One of the tricky things about that is that this sort of confounding may even creep its way into ACP randomized trials, because of the possibility that many patients who are skeptical of ACP or otherwise disinclined to engage in ACP-like activities won't even agree to participate in an ACP trial in the first place. Ie, that the current ACP research is enriched with subjects who are already sort of ACP-accepting, because why else would you put yourself into such a study? This seems like a legit problem and one could even wonder if one of the issues with the prior ACP RCT research showing very little in the way of positive patient-centered outcomes is because such research is only investigating pro-ACP patients anyway who are as a group disinclined towards 'invasive' EOL treatments at baseline so it's tough to show any 'benefit' between the group who got an active ACP intervention vs those who didn't.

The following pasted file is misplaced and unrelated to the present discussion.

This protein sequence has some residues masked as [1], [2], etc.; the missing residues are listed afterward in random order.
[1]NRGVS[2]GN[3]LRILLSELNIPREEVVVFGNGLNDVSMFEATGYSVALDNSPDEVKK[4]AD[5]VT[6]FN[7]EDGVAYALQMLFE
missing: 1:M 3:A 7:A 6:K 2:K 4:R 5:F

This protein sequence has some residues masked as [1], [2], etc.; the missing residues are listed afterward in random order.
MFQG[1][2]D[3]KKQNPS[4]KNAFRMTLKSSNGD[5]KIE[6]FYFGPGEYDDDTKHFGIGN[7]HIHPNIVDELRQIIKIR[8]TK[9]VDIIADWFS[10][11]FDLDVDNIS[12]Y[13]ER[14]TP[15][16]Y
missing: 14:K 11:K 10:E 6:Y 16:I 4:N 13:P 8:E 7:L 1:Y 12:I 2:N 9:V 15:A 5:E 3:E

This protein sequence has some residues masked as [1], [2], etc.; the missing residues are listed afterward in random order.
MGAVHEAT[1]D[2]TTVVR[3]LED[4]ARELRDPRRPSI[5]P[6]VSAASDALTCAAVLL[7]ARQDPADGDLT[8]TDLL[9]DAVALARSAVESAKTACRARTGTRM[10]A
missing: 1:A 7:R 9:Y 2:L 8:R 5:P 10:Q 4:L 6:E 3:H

The JAMA IM study utilized a design to try to mitigate that sort of confounding: they prerandomized subjects before obtaining consent, but still compared the 2 groups on the basis of initial randomization, not whether the patients actually consented and received the intervention (this I learned is called a Zelen design). This is tricky so I'll unpack the Zelen design a bit. The idea is you want to study the effects of a real-world ACP intervention, eg what would be the impact of implementing an ACP program aimed at high-risk patients in a healthcare system, say. If you approach patients about the study to get consent, a whole bunch of patients will decline to participate, for all sorts of reasons, including because some are actively disinclined to do ACP. So those folks never enter the study, and you only study 'pro-ACP' people, and you can't really understand how your intervention would actually affect the entire at risk population. With prerandomization you randomize half the at-risk population to the active group initially, then approach the active group subjects for consent. Within the active treatment group, some will consent to receive the ACP intervention, some won't, but when you analyze the data you compare the entire active treatment group (both those who consented to receive intervention + those who declined it) as a whole vs those randomized to routine care because that mimics the actual effects of your intervention in 'real life.' All this is ethical because all the data essentially comes from administrative health care data and everyone just gets 'routine care' unless they actively agree to the ACP intervention.